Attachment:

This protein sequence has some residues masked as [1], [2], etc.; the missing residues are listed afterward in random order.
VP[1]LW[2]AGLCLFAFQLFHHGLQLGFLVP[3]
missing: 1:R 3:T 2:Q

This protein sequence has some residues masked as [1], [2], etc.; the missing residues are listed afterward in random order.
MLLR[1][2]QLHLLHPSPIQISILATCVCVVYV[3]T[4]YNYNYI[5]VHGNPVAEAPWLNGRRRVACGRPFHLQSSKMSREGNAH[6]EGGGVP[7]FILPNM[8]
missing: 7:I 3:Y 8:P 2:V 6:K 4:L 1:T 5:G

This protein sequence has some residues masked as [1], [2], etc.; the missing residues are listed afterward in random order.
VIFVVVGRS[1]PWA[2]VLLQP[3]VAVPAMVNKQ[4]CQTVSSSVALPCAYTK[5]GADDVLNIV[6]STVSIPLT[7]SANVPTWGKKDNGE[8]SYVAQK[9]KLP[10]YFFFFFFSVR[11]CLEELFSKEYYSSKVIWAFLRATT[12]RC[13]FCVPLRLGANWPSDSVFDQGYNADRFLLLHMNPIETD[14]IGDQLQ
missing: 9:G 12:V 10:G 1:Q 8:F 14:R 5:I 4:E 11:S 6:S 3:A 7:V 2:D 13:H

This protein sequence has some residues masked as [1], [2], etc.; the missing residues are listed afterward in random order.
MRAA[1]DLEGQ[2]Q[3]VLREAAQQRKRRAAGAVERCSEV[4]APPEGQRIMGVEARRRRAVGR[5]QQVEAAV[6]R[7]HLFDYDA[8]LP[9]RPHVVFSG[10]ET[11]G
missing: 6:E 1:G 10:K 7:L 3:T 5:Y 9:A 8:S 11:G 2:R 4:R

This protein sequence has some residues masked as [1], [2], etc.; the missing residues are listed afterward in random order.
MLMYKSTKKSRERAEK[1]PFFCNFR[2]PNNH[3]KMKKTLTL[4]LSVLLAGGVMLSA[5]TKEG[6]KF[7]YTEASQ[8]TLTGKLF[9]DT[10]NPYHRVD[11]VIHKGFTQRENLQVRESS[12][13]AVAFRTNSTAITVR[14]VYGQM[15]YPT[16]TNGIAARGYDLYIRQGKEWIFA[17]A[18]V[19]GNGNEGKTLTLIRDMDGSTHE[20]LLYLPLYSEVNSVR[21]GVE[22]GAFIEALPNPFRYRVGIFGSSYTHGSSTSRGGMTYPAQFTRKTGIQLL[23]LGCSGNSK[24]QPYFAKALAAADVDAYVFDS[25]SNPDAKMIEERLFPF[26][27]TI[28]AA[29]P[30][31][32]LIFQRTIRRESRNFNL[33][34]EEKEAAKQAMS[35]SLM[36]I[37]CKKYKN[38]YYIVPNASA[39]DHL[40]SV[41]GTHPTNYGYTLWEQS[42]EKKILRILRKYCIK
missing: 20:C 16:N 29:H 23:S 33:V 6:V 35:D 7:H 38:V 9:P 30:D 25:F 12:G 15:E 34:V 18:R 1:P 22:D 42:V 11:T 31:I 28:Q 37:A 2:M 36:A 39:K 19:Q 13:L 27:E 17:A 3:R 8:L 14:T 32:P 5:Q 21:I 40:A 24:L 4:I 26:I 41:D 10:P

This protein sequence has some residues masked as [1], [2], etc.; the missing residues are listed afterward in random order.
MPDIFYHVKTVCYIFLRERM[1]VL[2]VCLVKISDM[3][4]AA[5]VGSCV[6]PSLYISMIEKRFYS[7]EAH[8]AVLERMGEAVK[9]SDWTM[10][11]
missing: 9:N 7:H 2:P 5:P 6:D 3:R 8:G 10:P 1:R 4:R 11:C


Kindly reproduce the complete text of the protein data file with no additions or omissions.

This protein sequence has some residues masked as [1], [2], etc.; the missing residues are listed afterward in random order.
VP[1]LW[2]AGLCLFAFQLFHHGLQLGFLVP[3]
missing: 1:R 3:T 2:Q

This protein sequence has some residues masked as [1], [2], etc.; the missing residues are listed afterward in random order.
MLLR[1][2]QLHLLHPSPIQISILATCVCVVYV[3]T[4]YNYNYI[5]VHGNPVAEAPWLNGRRRVACGRPFHLQSSKMSREGNAH[6]EGGGVP[7]FILPNM[8]
missing: 7:I 3:Y 8:P 2:V 6:K 4:L 1:T 5:G

This protein sequence has some residues masked as [1], [2], etc.; the missing residues are listed afterward in random order.
VIFVVVGRS[1]PWA[2]VLLQP[3]VAVPAMVNKQ[4]CQTVSSSVALPCAYTK[5]GADDVLNIV[6]STVSIPLT[7]SANVPTWGKKDNGE[8]SYVAQK[9]KLP[10]YFFFFFFSVR[11]CLEELFSKEYYSSKVIWAFLRATT[12]RC[13]FCVPLRLGANWPSDSVFDQGYNADRFLLLHMNPIETD[14]IGDQLQ
missing: 9:G 12:V 10:G 1:Q 8:F 14:R 5:I 4:E 11:S 6:S 3:A 7:V 2:D 13:H

This protein sequence has some residues masked as [1], [2], etc.; the missing residues are listed afterward in random order.
MRAA[1]DLEGQ[2]Q[3]VLREAAQQRKRRAAGAVERCSEV[4]APPEGQRIMGVEARRRRAVGR[5]QQVEAAV[6]R[7]HLFDYDA[8]LP[9]RPHVVFSG[10]ET[11]G
missing: 6:E 1:G 10:K 7:L 3:T 5:Y 9:A 8:S 11:G 2:R 4:R

This protein sequence has some residues masked as [1], [2], etc.; the missing residues are listed afterward in random order.
MLMYKSTKKSRERAEK[1]PFFCNFR[2]PNNH[3]KMKKTLTL[4]LSVLLAGGVMLSA[5]TKEG[6]KF[7]YTEASQ[8]TLTGKLF[9]DT[10]NPYHRVD[11]VIHKGFTQRENLQVRESS[12][13]AVAFRTNSTAITVR[14]VYGQM[15]YPT[16]TNGIAARGYDLYIRQGKEWIFA[17]A[18]V[19]GNGNEGKTLTLIRDMDGSTHE[20]LLYLPLYSEVNSVR[21]GVE[22]GAFIEALPNPFRYRVGIFGSSYTHGSSTSRGGMTYPAQFTRKTGIQLL[23]LGCSGNSK[24]QPYFAKALAAADVDAYVFDS[25]SNPDAKMIEERLFPF[26][27]TI[28]AA[29]P[30][31][32]LIFQRTIRRESRNFNL[33][34]EEKEAAKQAMS[35]SLM[36]I[37]CKKYKN[38]YYIVPNASA[39]DHL[40]SV[41]GTHPTNYGYTLWEQS[42]EKKILRILRKYCIK
missing: 20:C 16:N 29:H 23:S 33:V 6:V 35:D 7:H 38:V 9:P 30:D 25:F 12:G 15:E 34:V 18:R 1:P 22:D 42:V 11:T 31:I 28:Q 37:A 2:M 36:A 39:K 19:Q 13:L 27:E 17:A 3:R 8:L 14:T 32:P 5:Q 21:I 40:A 24:L 4:I 26:I 41:D 10:P

This protein sequence has some residues masked as [1], [2], etc.; the missing residues are listed afterward in random order.
MPDIFYHVKTVCYIFLRERM[1]VL[2]VCLVKISDM[3][4]AA[5]VGSCV[6]PSLYISMIEKRFYS[7]EAH[8]AVLERMGEAVK[9]SDWTM[10][11]
missing: 9:N 7:H 2:P 5:P 6:D 3:R 8:G 10:P 1:R 4:R 11:C